Atlanta, GA – The Democratic Socialists of America are facing bipartisan derision after video clips of their National Convention in Atlanta showed mayhem as speakers and delegates were repeatedly interrupted by complaints about whispering and pronoun misusage.
Just in case anyone in attendance thought the Democratic Socialists’ convention was going to look anything like the television spectacles created by the Democratic and Republican parties, the party of Presidential hopeful U.S. Senator Bernie Sanders (I-Vermont) and U.S. Representative Alexandria Ocasio-Cortez (D-New York) quickly set them straight.
Convention organizers opened the session by reviewing some very unusual rules for attendees.
They also pointed out the safe spaces that delegates could run to if they were triggered.
As long as they weren’t wearing perfume.
“We have quiet rooms that are available – there’s a range of options of these, right?” the organizer announced from the podium. “One thing to note there. Please don’t go into that space with anything that like an aggressive scent, for instance.”
Then he went on to lecture the delegates, all of whom were presumably adults, not to use the wrong doors in and out of the convention hall, not to share pictures of their credentials on social media, and not to sneak in their friends who did not have credentials.
“And generally, try to be chill. Right? Take a deep breath,” he instructed the delegates and then waited until they had done so. “Doesn’t that feel better? Before you say anything.”
The rules took on a very conspiracy theory-like feel as the convention organizer began instructing the delegates on who they were not allowed to talk to.
“Don’t really talk to anybody who doesn’t have a credential, especially if they claim to be with the press,” he said.
He warned the attendees of “right wing infiltrators” that were in their midst.
“Don’t talk to cops, don’t talk to MAGA a--holes,” the organizer ordered them. “Don’t talk to cops if there are cops there for any reason at all. And if you do see someone talking to cops, let the marshals know.”
From the outset, the vibe in the room was different from a typical political convention for any party.
Applause were not welcomed because they could be “triggering,” so instead delegates waved jazz hands in the air to signal when they liked something that was said.
Instead of listening to speeches about public policy and debating the future of their party, some of the delegates appeared more focused on the specific words that were being used by their “comrades.”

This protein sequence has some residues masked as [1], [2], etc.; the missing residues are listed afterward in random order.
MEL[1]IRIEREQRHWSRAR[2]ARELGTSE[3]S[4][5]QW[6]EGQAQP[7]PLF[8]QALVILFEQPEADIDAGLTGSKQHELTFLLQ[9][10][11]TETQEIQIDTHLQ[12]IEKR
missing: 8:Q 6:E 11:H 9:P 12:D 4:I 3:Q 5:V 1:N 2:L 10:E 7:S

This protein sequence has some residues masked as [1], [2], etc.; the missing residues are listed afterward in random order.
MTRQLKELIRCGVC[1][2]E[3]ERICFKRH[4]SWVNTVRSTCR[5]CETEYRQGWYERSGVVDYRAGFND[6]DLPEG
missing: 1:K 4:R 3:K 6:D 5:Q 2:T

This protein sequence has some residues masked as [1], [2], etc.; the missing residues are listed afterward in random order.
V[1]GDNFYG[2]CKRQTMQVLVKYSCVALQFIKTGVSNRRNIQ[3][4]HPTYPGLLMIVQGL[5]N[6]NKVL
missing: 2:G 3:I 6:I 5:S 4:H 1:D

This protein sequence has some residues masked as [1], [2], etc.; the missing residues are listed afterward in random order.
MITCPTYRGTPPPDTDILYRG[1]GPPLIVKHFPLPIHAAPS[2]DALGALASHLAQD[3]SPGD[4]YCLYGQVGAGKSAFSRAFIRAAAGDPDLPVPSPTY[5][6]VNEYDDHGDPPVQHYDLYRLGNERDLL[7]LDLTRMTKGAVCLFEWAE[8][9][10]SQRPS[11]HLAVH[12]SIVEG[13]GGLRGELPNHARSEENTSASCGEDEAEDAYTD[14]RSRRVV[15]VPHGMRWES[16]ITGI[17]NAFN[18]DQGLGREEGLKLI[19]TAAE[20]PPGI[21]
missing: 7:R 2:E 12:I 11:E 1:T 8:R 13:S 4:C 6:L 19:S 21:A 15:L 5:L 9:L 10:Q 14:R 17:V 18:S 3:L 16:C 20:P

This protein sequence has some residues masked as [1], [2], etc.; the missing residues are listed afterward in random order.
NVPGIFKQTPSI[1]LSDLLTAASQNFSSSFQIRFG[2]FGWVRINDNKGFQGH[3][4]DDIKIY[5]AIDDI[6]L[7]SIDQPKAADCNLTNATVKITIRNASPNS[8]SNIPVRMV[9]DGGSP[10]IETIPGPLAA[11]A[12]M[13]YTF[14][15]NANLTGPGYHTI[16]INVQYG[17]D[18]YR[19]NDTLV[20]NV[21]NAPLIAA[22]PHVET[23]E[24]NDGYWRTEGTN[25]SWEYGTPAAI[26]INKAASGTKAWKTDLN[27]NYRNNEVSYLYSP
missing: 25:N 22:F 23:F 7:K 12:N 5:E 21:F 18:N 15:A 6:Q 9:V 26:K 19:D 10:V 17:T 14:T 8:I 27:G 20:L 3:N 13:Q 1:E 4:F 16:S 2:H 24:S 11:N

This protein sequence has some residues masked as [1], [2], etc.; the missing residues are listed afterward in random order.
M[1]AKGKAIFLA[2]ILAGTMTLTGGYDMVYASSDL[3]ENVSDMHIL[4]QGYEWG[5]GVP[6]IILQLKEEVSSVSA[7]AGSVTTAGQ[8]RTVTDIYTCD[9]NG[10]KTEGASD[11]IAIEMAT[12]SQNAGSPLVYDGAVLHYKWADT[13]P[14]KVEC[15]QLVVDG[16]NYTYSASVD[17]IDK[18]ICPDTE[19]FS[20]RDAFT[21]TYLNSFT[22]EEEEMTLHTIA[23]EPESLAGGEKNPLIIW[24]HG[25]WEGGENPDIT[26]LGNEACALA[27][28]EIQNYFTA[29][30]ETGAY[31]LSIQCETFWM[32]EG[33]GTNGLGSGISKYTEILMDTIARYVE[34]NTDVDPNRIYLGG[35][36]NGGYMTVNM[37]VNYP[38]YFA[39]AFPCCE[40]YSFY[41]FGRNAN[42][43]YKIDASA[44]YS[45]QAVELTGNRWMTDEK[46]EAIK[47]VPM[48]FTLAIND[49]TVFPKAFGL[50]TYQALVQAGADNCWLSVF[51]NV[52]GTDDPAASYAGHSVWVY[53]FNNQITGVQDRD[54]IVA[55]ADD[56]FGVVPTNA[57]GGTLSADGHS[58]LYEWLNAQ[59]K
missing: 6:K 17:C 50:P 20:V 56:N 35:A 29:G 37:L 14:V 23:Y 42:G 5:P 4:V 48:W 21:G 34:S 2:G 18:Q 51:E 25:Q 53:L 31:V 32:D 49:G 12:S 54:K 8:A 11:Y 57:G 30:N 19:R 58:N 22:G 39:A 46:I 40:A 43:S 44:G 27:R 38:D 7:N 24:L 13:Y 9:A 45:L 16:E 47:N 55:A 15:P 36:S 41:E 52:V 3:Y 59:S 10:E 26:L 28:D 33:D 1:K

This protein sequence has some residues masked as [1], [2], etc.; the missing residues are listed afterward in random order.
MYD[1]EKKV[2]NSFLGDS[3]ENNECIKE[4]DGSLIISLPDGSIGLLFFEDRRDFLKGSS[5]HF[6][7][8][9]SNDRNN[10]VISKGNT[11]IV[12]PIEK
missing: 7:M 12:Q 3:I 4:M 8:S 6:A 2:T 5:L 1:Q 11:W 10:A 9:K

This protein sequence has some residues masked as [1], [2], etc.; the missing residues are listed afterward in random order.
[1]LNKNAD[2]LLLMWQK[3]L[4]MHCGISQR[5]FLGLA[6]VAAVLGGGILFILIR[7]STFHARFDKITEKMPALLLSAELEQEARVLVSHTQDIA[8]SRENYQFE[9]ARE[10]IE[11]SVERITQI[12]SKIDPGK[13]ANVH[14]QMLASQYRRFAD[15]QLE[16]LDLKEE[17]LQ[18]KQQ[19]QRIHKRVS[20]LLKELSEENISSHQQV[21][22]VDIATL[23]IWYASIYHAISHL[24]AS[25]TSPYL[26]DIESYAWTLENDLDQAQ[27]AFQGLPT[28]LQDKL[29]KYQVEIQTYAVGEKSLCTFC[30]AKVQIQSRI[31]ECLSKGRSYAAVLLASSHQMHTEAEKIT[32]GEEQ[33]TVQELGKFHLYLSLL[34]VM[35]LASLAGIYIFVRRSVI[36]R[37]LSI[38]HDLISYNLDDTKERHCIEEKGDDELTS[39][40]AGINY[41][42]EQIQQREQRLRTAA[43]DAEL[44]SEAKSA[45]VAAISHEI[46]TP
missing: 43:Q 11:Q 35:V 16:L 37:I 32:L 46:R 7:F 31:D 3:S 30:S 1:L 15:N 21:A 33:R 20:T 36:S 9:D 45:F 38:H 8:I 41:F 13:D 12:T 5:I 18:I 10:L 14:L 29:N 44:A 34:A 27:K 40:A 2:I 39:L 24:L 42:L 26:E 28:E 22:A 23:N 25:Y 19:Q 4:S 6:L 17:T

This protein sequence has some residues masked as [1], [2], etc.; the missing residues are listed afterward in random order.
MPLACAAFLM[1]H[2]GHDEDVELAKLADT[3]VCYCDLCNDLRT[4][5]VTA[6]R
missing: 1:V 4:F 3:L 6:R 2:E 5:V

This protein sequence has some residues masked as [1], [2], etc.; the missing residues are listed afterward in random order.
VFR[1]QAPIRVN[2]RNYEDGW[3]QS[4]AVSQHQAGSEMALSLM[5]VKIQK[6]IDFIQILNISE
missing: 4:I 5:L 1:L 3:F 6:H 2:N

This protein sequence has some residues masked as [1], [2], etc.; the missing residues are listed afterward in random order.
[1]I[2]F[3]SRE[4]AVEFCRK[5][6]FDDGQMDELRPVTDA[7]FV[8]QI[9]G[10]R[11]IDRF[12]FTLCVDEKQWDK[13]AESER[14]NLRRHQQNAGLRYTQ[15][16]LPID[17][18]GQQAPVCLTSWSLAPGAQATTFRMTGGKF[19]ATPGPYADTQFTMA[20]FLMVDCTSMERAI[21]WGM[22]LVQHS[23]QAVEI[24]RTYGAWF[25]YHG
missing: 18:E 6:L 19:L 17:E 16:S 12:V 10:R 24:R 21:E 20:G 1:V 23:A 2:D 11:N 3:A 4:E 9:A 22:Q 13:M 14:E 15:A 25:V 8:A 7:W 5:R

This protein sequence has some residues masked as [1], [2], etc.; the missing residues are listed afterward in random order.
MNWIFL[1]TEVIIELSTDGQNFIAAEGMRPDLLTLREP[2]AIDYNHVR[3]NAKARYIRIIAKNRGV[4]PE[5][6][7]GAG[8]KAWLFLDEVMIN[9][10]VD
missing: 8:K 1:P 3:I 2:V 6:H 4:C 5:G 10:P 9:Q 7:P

Video clips from the conventions showed delegates continuously interrupted speakers with their complaints framed as “points of privilege,” FOX News reported.
“Ah, quick point of privilege! Quick point of personal privilege!” a man called out from the microphone staged halfway up the aisle of the auditorium when they were discussing assigned pronouns for chapter names.
“Uh, yes,” the chairwoman said, ceding the floor to him.
“Um guys, first of all, James Jackson Sacramento he/him,” the speaker introduced himself. “I just want to say, can we please keep the chatter to the minimum? I'm one of the people who's very, very prone to sensory overload.”
Delegates could be seen waving jazz hands in the air in response to his request, according to FOX News.
"There's a lot of whispering and chattering going on. It's making it very difficult for me to focus,” Jackson continued. “Please, I know we're all fresh and ready to go, but can we please just keep the chatter to a minimum? It's affecting my ability to focus."
"Thank you, comrade," the chair replied and started to move back to the matter at hand.
But then she was interrupted again almost immediately by a flustered person screaming into the microphone.
"Point of personal privilege! Point of personal privilege!" the person yelled.
"Yes?" the chair asked.
"Please do not use gendered language to address everyone!" the person responded, sounding very upset.
The person was likely referring to Jackson’s use of the words “you guys” during his request that people in the audience refrain from whispering.
His request that people avoid triggering him had apparently triggered another delegate.
When things became more heated between delegates later in the day, Jackson was back at the microphone to complain that his anxiety had been triggered.
"Quick point of privilege once again! Quick point of privilege once again!" Jackson interrupted.
"Hi, James Jackson, Sacramento DSA, he/him,” he re-introduced himself. "I have already asked people to be mindful of the chatter of their comrades who are sensitive to sensory overload. And that goes double for the heckling and the hissing.”
“It is also triggering to my anxiety. Like, being comradely isn't just for like, let’s keep things civil or whatever. It's so people aren't going to get triggered, and so that it doesn't affect their performance as a delegate,” he explained.
He went on to say that other delegates’ need to express themselves was important, but not more important than his need not to be triggered.
Reason reported that the behavior of the Democratic Socialists in Atlanta was not at all unusual for the organization.
“It is not at all uncommon to see the DSA sidetracked by infighting over unreasonable requests related to language and disability status,” Robby Soave wrote in his column about the convention’s “woke one-upmanship.”